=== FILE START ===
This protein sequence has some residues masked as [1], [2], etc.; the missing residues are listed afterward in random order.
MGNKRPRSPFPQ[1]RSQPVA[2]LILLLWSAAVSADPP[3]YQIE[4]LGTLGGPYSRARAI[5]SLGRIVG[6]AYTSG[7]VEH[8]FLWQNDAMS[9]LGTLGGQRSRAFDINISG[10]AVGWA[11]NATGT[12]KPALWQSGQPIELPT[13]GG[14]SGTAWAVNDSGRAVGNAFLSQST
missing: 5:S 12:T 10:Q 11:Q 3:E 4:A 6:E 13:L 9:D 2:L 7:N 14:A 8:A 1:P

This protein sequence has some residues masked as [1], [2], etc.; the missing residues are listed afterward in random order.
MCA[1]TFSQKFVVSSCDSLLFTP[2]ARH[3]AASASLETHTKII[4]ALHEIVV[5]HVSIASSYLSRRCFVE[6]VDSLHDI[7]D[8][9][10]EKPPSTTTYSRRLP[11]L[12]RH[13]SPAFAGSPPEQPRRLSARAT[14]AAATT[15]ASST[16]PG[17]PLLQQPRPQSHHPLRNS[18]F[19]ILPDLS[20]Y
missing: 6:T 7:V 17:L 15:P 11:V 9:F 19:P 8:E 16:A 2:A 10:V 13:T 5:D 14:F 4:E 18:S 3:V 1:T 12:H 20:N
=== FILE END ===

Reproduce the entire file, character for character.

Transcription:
This protein sequence has some residues masked as [1], [2], etc.; the missing residues are listed afterward in random order.
MGNKRPRSPFPQ[1]RSQPVA[2]LILLLWSAAVSADPP[3]YQIE[4]LGTLGGPYSRARAI[5]SLGRIVG[6]AYTSG[7]VEH[8]FLWQNDAMS[9]LGTLGGQRSRAFDINISG[10]AVGWA[11]NATGT[12]KPALWQSGQPIELPT[13]GG[14]SGTAWAVNDSGRAVGNAFLSQST
missing: 5:S 12:T 10:Q 11:Q 3:E 4:A 6:E 13:L 9:D 2:L 7:N 14:A 8:A 1:P

This protein sequence has some residues masked as [1], [2], etc.; the missing residues are listed afterward in random order.
MCA[1]TFSQKFVVSSCDSLLFTP[2]ARH[3]AASASLETHTKII[4]ALHEIVV[5]HVSIASSYLSRRCFVE[6]VDSLHDI[7]D[8][9][10]EKPPSTTTYSRRLP[11]L[12]RH[13]SPAFAGSPPEQPRRLSARAT[14]AAATT[15]ASST[16]PG[17]PLLQQPRPQSHHPLRNS[18]F[19]ILPDLS[20]Y
missing: 6:T 7:V 17:L 15:P 11:V 9:F 19:P 8:E 16:A 2:A 10:V 13:T 5:D 14:F 4:E 18:S 3:V 1:T 12:H 20:N